Tips for Grilling Perfect Vegetables every time
Fresh summer produce just can’t be beat, and when it comes to methods for cooking said vegetables, grilling is the absolute best. Grilled veggies are super versatile, flavorful, and they tend to be lower in fat and cholesterol because you don’t need to use as much oil to prepare them. While many will argue about the merits of using a charcoal or a gas grill, we won’t touch that debate with a ten-foot pair of grilling tongs: both work just fine, so you do you. That said, we do care that you know all the tips for producing the perfect grilled veggie every time.
It’s All About Surface Area:
How you cut your vegetables for direct grilling will make a big difference in how they cook. More surface area equals more room for grill marks, which translates to more flavor. It also makes it easier to move them around the grill without losing them through the grates. Typically, this means:
- Bell peppers — just seed and quarter them.
- Onions — either cut into rounds or quarter them through the root (to help hold it together.)
- Zucchini, eggplant, or squashes — slice them into rounds that are about ¼” thick or into long, thin planks, or cut them into thick, meaty steak-fries-shaped wedges.
- Tomatoes — it’s going to depend on what kind you want to use, but for bigger varieties such as heirloom, beefsteak or plum, just halve them and blister the skin side. For smaller tomatoes, skewers or grill baskets will work best.
- Asparagus — simply cut off the woody ends
- Mushrooms — simply de-stem
While you can cut any vegetable any way you want — we’re not grilling dictators — be aware that the cut will dictate how long it takes to cook and whether you should do it over high flames or indirect heat. A good rule of thumb is this: small and thin = quick grill, big and dense = more time over lower heat. And don’t forget to flip your veggies to get the delicious, caramelized grill marks on both sides!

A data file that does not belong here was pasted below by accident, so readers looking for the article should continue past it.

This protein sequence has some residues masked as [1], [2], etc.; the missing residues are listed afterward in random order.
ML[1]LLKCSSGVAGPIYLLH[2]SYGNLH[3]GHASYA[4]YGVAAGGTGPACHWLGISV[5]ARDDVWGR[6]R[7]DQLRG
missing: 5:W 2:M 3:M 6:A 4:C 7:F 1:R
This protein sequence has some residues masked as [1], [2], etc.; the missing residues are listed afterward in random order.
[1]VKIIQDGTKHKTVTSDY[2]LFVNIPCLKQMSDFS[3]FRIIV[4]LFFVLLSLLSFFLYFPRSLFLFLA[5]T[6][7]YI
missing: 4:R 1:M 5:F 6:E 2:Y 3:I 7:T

Give ’Em Oil:
Veggies tend to dry out quickly on the grill, so it’s a good idea to marinade or lightly oil them before grilling. Olive oil is great because of its neutral flavor, but you can use whatever oil or marinade you prefer. Common favorites include teriyaki sauce, chimichurri (a blend of fresh herbs, onions, garlic, and oil), and just about any salad dressing that you can imagine One word of caution: when you transfer your vegetables to the hot grill excess marinade will drip into the flames and cause flare-ups. This is fine (and will add nice charring) to a certain extent, but too much excess and you’ll risk burning your gorgeous produce.
Tools of the Trade:
Almost any vegetable is grillable (we think the exception might be cucumbers, due to their high water content) as long as you have the right tool. Tomatoes are lovely on the grill, but if you prefer grape or cherry varieties it can be difficult to keep them from falling into the pit of despair, er, the flames. Here’s where grilling tools really come in handy. Grill baskets, skewers, and aluminum foil are your grilling friends.
Metal skewers help transfer the heat through the vegetable, and are reusable. Wooden, disposable skewers are also handy, but you need to remember to give them a good soak in water before you use them to prevent the ends from just burning away.
Grill Baskets are essential for the careless or absent-minded griller. Toss all your veggies together in the basket (as long as they’re of similar size and density) and just leave them to cook like a sauté pan, stirring occasionally.
Aluminum Foil is the grilling jack of all trades. You can use it to cook veggies in packets, which converts the grill into more of a steamer. This is especially popular with corn and potatoes, as well as veggies that have a marinade likely to cause unwieldy flare-ups. The key is to make sure that you seal the veggies in tightly to contain all those juices and flavor, and to be very careful when opening to prevent any burns. You can also use foil to craft a grill basket if you don’t happen to have one. Just layer a few sheets together (to make the bottom strong enough to support whatever veggies you’re cooking), and fold the edges up about ½’-1’ all the way around to make it like a baking tray.
Some people might insist that anything more than a light coat of oil and a sprinkle of salt and pepper would be gilding the lily, but we aren’t those people. Sure, veggies taste amazing that way, but why not play with the flavor a little bit? Here are some suggestions:
- A quick squirt of citrus (lemon, lime, or even orange) after removing from the heat adds the perfect amount of acidic zing to freshen up any vegetable side dish.
- You can’t go wrong with fresh herbs of any sort, honestly. Add the chopped herbs to whatever oil you use to coat the vegetables to help evenly disperse flavor and to make sure they stick.
- Teriyaki is wonderful, because the sugar content will caramelize really nicely and make a beautiful, sweet crust.
- Garlic is always good. It gets umami sweet on the grill, particularly if you’re using indirect heat.
This summer, make it a goal to experiment a bit. Grill your fresh corn in its husks. Grill romaine lettuce for your burgers. Play with flavors and methods. And be sure to add grilled vegetables to fresh salads or pair them with cheeses for some fancy charcuterie. Make a vegetarian entree by adding grilled veggies to a nutrient-packed grain like quinoa. The opportunities are endless.